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Old 12-28-2019, 11:58 AM
rerod rerod is offline
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Default Would two 700' houses be cheaper and more DIY than one 1400' ?



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Hello people.

I want to build a small retirement home on a acre in the sticks I bought a few years ago. The property has a 1990 16x80 mobile home I considered renovating, but it leaks air like a sieve, has missing insulation in the floor and storm windows so I don't think trying to make it energy efficient is worth the effort and cost. But taxes are super low..

So Ive drawn up some house idea's with a big tall attached garage tall enough for a car lift, but I wonder if building separate structures would be cheaper because I wouldn't need a poured foundation.

I wondered if building two 700 sq' houses built on piers would be cheaper than one 1400 sq' house on a concrete basement.. I think I can pour piers myself so considering I'm a HVAC guy, I could build the entire house myself.

Has anyone here made the decision to build multiple structures instead of one so that they could DIY and cheaper?

Or should I reconsider the 16x80 mobile home. I figure it costs $100 more each month to heat and cool, but my taxes would jump $2000 a year if I built a new house..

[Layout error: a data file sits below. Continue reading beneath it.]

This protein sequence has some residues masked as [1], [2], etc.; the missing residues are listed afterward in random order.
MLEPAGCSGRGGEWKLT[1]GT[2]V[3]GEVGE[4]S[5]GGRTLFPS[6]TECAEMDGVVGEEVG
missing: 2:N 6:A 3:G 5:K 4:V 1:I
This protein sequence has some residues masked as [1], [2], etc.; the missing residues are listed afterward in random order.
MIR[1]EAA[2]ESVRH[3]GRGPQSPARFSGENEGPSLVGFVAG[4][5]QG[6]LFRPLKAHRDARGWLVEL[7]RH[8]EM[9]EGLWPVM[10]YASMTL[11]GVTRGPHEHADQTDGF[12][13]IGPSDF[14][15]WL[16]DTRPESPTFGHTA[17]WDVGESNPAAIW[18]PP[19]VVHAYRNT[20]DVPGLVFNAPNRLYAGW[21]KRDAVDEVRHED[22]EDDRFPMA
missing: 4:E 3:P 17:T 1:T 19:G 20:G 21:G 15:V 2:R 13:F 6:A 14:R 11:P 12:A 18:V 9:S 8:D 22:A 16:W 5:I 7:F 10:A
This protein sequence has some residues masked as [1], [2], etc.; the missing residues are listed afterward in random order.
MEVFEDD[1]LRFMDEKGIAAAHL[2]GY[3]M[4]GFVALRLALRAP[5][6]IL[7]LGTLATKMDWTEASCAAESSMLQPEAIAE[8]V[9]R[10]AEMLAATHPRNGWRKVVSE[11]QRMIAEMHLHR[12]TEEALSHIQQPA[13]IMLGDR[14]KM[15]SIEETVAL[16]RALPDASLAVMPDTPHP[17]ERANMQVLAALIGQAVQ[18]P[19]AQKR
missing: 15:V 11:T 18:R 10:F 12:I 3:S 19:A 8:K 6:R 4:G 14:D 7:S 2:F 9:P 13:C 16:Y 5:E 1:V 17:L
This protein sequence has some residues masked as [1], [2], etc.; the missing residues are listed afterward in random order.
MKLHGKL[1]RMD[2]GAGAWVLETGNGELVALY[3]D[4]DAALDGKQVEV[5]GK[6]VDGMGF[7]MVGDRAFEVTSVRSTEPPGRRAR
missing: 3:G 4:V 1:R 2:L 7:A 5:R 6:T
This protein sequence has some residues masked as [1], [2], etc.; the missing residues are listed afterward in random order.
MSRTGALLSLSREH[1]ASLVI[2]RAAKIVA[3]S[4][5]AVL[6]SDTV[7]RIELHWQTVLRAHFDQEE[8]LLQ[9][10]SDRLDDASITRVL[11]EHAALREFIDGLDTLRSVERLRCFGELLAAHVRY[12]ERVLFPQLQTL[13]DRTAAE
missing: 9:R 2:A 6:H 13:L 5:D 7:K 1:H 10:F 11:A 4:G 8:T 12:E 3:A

Thanks!
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Old 12-28-2019, 12:04 PM
Nomad, 2nd Nomad, 2nd is offline
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Look up dogtrot houses
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Old 12-28-2019, 12:06 PM
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Barndominium
https://www.google.com/search?q=barn...obile&ie=UTF-8

Tell the county it's an agricultural building
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Old 12-28-2019, 12:10 PM
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I would personally replace the trailer. I dislike trailers from my years of working on them and living in one for a year. They lose value and all the materials are more expensive and are weird sizes. Also they are poorly insulated.

I would go with 1 bigger building instead of 2 small ones.

-I bet taxes would be more on 2 smaller buildings.
-I prefer pour foundation to piers.
-Wouldn't your cost increase because you need 2 water heaters, 2 furnaces, 2 electric services.

Finally the resell value would suck in comparison to 1 big house. Both for price and less people would be interested in 2 small house compare to 1 big house.
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Old 12-28-2019, 12:11 PM
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What you learn from the first you can apply while building the second
Figure the cost of pouring the die versus the cost of digging a hole then Pouring a floor then the walls for the basement consider a masonry collar.
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Old 12-28-2019, 12:12 PM